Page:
image of house with geothermal heat
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Geothermal Heating and Cooling
True geothermal power
occurs naturally in the form
of hot springs and geysers -
think Old Faithful.

The modern day
geothermal heating and
cooling system
, invented in
Pennsylvania in 1945, takes
advantage of the constant
ground temperature
available six feet or more
The soil at this depth maintains a temperature of 45 to 75 degrees F and
provides an inexhaustible supply of non-fossil fuel for a wide variety of heating
and cooling applications

Geothermal efficiency
The primary benefit of a geothermal system that attracts most homeowners is
its efficiency. Simply put, for every dollar you spend on kilowatts of electricity to
run a ground source heat pump, you will get back 3 to 4 times the energy
equivalent in heating or cooling Btus.

This incredible efficiency can be attributed for the most part to the heat pump.
When you look at heat pumps online you'll see them with ratings of 2.8 COP or
3.5 COP, etc. COP is the abbreviation for Coefficient Of Performance and is
based on the ratio of energy output vs input. So a heat pump with a 3.0 COP
would output 3 times more energy than it takes in.

By comparison, the degree of efficiency achieved by other residential alternate
energy systems like solar electric and wind power is miniscule. For example, the
average solar panel is only 13% efficient while wind power fares slightly better
at 25-30%.

Cost wise, the $20,000 - $40,000 spent on a geothermal system is actually
less than you would have to spend on a solar or wind system designed to
replace 100% of the electricity provided by your local utility.

Hydronic and forced air geothermal systems
A forced air geothermal system uses the duct work in your house to distribute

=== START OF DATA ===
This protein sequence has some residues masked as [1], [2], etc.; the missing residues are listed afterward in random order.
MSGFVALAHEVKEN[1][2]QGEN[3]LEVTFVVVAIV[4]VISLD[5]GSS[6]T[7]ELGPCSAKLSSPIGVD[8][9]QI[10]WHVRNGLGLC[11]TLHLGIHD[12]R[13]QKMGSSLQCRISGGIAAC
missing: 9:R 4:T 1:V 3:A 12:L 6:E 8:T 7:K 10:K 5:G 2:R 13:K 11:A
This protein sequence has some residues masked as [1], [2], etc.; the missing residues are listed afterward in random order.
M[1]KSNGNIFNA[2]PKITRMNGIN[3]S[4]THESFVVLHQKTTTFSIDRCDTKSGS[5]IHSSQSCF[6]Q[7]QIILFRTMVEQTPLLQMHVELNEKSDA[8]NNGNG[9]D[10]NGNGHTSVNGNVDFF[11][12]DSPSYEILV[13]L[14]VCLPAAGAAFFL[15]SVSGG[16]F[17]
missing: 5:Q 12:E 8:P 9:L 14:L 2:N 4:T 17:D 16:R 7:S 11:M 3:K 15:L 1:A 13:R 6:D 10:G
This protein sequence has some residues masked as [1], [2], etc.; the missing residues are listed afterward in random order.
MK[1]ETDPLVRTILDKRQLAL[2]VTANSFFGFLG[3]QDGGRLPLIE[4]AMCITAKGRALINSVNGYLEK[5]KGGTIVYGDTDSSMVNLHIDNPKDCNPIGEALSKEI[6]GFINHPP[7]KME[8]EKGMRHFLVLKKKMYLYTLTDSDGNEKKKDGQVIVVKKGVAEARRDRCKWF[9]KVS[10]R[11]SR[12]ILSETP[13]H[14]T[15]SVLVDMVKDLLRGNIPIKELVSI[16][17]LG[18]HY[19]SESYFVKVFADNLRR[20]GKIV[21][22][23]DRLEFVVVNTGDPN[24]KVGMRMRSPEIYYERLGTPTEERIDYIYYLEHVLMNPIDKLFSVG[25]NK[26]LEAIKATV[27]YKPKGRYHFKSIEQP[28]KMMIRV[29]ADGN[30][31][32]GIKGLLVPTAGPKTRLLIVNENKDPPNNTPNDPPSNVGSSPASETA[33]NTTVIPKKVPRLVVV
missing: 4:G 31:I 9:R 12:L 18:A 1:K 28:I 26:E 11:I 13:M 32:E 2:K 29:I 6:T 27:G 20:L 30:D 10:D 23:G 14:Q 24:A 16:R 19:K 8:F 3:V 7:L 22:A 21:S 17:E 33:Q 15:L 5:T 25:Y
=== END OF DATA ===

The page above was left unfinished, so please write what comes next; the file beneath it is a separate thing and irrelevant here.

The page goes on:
heated air in the winter or extract hot and humid air in the summer. The
drawback to a forced air system is its inability to "keep up" in extremely cold
weather and requires a conventional furnace as a back up.

On the other hand, a hydronic geothermal system heats your home by
circulating heated water through tubing submerged in a slab of concrete or
special mortar applied over the sub-floor. This technique works best for new
construction. Alternately, the heated water can be fed directly to baseboards or
radiators to retrofit existing buildings.

The drawback with hydronic systems is their limited ability to cool. You can
reduce the temperature in your home by 10-15 degrees with a hydronic
system, but it does nothing to dehumidify.

New geothermal installations vs retrofits
If you visit any of the geothermal forums or message boards you'll quickly
discover the majority of discussions center around problems encountered
during geothermal retrofits. A good analogy would be replacing your Chevy
engine with one from a Toyota. Sure, you could get it to work, but at what cost
and would the results meet your expectations?

This is not to say a professionally designed and supervised geothermal retrofit
wouldn't be the perfect solution to your heating and cooling needs.

Finding a contractor
As far as I'm concerned, the design, purchasing, and installation of the
equipment for a geothermal system is about as far away from a DIY  project as
you can get. I'll even take it a step further; I wouldn't even attempt to be the
contractor responsible for bringing all the disparate parts together into one,
efficient, functioning unit. Geothermal is far too complex and encompasses too
many variables to be undertaken by anyone less than an
professional designer or engineer.

A good place to start your search for a contractor is to Google "Your State
geothermal engineer or designer." Go to their websites and read what they
have to say and look for some testimonials. Once you get a list of 3 or 4
contractors, interview them just as would a contractor for any other major
construction project

As they say, "Knowledge is power." The better you understand the workings of
a geothermal system the better prepared you'll be to interview prospective
engineers and deal with the inevitable problems that arise during a project of
this scope.

Tax credits
Without a doubt, the reason for the recent surge in interest in geothermal is
the 30% energy tax credit. In addition, many states also offer incentives to
further defray the cost.   All ENERGY STAR geothermal heat pumps
automatically qualify for the Federal tax credit and the system must be placed
into service before December 31, 2016.